They leave us no choice. A 2018 DEBUT TO WATCH OUT FOR AS SELECTED BY INDEPENDENT, GRAZIA, THE BOOKSELLER, THE RUMPUS AND AN ELLE ULTIMATE SUMMER READ. 'Life-affirming .
. . "Be careful what you wish for" has never been so chilling, or so gripping' Erin Kelly, author of He Said/She Said'Original and subversive.' Independent'Highly readable .
. . thought-provoking, moving, worryingly convincing - and ultimately hopeful.' Irish Times********What are you doing to help yourself? What are you doing to show that you're worth the resources? In a near-future world, medical technology has progressed far enough that immortality is now within grasp -but only to those who show themselves to be deserving of it.
These people are the lifers: the exercisers, yogacisers, green juicers and early nighters. Genetically perfect, healthy and wholesome, one hundred-year-old Lea is the poster girl for lifers, until the day she catches a glimpse of her father in the street, eighty-eight years after their last encounter. While pursuing him, Lea has a brush with death which sparks suspicions.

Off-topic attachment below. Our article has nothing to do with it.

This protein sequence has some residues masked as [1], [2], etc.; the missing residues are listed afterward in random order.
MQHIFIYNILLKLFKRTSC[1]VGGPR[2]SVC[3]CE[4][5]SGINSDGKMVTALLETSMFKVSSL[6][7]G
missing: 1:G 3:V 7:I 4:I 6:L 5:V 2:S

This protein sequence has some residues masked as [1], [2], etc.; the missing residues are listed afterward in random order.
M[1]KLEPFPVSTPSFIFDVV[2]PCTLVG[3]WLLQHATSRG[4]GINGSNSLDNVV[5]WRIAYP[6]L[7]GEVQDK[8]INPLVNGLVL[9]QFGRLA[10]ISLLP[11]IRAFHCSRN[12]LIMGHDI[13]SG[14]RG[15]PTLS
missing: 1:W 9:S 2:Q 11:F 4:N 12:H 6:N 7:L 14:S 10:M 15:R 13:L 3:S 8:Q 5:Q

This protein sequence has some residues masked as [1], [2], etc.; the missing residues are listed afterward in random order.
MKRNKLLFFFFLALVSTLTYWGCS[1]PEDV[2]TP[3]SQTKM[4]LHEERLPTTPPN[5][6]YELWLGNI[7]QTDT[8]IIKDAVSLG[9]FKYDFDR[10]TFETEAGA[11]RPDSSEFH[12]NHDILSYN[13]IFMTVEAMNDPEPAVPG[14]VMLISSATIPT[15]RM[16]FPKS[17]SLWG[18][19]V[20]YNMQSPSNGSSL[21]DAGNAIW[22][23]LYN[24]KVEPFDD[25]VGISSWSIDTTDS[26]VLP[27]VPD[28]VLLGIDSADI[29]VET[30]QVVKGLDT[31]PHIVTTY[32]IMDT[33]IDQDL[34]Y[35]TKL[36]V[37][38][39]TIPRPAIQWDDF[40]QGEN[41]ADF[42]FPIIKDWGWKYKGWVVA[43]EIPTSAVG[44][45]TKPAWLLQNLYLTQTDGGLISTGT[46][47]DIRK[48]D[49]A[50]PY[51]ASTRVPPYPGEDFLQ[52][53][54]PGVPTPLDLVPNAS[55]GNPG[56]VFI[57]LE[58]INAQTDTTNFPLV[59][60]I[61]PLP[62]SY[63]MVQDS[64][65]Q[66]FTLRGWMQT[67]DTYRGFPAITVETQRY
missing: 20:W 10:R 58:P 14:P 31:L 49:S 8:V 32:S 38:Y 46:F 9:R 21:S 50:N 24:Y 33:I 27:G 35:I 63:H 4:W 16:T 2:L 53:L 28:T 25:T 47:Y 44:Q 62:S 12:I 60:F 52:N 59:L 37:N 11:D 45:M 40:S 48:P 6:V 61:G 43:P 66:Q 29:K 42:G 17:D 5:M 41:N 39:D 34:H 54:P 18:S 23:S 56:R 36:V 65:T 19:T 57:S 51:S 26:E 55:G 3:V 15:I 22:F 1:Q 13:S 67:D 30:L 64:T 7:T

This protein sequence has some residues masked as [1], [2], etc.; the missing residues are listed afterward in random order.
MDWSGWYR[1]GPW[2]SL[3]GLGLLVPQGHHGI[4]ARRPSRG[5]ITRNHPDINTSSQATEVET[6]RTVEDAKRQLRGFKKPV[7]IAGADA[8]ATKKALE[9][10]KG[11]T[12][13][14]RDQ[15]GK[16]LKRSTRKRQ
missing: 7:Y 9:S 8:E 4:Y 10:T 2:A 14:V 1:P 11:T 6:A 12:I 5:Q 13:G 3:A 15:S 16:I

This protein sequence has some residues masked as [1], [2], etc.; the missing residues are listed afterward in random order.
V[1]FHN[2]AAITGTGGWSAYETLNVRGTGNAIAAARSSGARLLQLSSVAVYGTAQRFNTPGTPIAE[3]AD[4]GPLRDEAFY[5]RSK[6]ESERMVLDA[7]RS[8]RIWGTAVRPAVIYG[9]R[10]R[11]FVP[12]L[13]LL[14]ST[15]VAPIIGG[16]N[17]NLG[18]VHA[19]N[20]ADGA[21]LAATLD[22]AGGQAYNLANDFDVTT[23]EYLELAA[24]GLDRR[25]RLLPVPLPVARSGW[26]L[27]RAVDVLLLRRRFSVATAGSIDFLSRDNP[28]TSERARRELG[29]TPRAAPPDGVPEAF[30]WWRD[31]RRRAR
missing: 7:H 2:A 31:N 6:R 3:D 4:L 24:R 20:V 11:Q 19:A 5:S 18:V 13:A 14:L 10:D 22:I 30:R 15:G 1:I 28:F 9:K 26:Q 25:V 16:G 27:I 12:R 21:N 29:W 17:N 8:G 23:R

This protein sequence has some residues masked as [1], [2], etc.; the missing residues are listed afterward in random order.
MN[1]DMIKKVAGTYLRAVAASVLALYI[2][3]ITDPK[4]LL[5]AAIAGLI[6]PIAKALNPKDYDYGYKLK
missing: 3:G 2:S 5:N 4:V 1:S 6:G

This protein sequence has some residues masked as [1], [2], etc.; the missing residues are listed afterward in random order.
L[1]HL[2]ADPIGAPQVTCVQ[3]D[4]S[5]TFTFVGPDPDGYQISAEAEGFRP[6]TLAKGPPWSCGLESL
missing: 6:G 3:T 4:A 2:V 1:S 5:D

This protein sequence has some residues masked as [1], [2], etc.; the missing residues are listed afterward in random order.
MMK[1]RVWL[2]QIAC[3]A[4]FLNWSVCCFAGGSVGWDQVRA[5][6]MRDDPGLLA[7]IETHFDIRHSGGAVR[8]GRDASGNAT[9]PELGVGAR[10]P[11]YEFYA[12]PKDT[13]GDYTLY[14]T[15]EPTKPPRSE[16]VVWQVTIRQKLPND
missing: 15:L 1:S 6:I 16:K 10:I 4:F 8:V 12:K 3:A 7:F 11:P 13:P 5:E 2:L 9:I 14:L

If Lea could be so careless, is she worthy of immortality? Suicide Club wasn't always an activist group. It began as a set of disillusioned lifers, gathering to indulge in forbidden activities: performances of live music, artery-clogging meals, irresponsible orgies. But now they have been branded terrorists and are hunted by the state.
And Lea has decided to give them a call. 'The future is here. Let's welcome one of its stars.
Talented and ferociously intelligent, Heng has produced a glittering debut.' Joanna Briscoe********'An intriguing premise has us hooked' Grazia'Clever, bold and makes you think about the value of life' Good Housekeeping'Glitters, darkly . . .
a subversive celebration of life.' Nick Clark Windo 'I always love novels that can combine powerful writing with massive levels of compassion and heart, and Suicide Club is one such book. Its genre-straddling dark heart can't fail to impress.' James Smythe'Heng expertly threads a ribbon of dread through her glittering vistas and gleaming characters . .
. A complicated and promising debut' Kirkus 'Clever, compelling and wholly believable . .